A flexible spending account (FSA) carryover is one way you can provide flexibility to employees who participate in these accounts. We break down FSA carryovers in the first blog post in our FSA flexibility series.
What is an FSA carryover?
An FSA carryover lets your participants carry up to $550 (indexed annually, per IRS rules) from one plan year to the next. In general, an FSA carryover applies to only medical FSAs, though under temporary rules in place though 2021, a carryover can be available for dependent care FSAs as well.
Who determines the FSA carryover amount?
The employer determines the amount of the carryover (up to the IRS limit).
The CAA and the carryover
The Consolidated Appropriations Act, 2021 provides even more relief (albeit temporarily) for FSA participants. Under the CAA, you are allowed, but not required, to permit the following for either or both of medical and dependent care FSAs:
- Carryover of all unused funds from plan year ending in 2020 to plan year ending in 2021.
- Carryover of all unused funds from plan year ending in 2021 to plan year ending in 2022.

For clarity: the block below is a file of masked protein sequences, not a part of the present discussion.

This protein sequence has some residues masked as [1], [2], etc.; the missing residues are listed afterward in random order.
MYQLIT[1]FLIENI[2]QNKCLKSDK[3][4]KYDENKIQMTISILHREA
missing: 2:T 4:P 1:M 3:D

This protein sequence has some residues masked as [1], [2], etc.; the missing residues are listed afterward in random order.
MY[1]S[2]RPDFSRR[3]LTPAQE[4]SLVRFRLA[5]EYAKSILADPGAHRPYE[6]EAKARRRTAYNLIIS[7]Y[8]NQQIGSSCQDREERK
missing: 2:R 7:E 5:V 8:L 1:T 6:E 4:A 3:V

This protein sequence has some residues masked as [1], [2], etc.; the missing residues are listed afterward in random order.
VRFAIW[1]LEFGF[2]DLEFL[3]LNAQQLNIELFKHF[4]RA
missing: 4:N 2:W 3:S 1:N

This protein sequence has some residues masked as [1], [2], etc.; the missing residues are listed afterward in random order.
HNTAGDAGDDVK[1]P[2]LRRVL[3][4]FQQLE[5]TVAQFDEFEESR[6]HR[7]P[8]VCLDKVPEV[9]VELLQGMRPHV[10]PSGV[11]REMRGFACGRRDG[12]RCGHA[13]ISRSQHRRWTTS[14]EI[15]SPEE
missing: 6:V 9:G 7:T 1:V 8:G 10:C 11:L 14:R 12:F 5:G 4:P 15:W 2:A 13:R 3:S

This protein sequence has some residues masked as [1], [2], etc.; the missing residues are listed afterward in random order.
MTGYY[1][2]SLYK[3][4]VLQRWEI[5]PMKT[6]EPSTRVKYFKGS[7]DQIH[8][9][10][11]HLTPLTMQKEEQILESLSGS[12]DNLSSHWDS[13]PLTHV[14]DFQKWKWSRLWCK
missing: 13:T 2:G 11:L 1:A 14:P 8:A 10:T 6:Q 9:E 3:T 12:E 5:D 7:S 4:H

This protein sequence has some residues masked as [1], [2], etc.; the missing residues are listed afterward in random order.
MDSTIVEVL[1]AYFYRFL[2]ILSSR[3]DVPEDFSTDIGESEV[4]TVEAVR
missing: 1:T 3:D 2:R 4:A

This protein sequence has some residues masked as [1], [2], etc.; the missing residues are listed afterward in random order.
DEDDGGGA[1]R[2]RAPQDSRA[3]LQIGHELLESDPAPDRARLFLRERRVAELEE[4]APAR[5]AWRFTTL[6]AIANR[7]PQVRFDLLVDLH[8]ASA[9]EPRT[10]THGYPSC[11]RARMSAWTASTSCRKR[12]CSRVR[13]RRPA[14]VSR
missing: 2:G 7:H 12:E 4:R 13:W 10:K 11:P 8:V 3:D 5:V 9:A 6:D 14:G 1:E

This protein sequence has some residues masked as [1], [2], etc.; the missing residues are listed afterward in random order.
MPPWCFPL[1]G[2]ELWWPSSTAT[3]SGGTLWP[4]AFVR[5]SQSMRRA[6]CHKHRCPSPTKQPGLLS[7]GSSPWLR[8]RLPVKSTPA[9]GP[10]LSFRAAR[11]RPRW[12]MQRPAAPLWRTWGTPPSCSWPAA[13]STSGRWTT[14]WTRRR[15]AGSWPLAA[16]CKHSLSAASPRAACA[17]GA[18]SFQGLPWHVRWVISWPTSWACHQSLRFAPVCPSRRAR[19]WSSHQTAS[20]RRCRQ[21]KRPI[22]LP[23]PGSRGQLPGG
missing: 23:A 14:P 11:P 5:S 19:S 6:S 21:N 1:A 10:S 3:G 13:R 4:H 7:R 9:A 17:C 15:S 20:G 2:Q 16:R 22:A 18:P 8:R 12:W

Perks for your participants
The ability to carry over FSA funds gives your participants peace of mind. FSAs are governed by the IRS’ use-or-lose rule, which requires that any funds in an FSA must be spent by the end of the plan year or else be forfeited to the plan. Offering the maximum allowed $550 carryover lets your participants carry up to $550 from their current plan year to the next plan year. And, if permitted under your plan, your participants can carry over all FSA funds from a plan year ending in 2021 to 2022 under the CAA.
By providing them with more flexibility, your participants might be more likely to participate in your FSA year after year, allowing you and them to save more money.
The information in this blog post is for educational purposes only. It is not legal or tax advice. For legal or tax advice, you should consult your own counsel.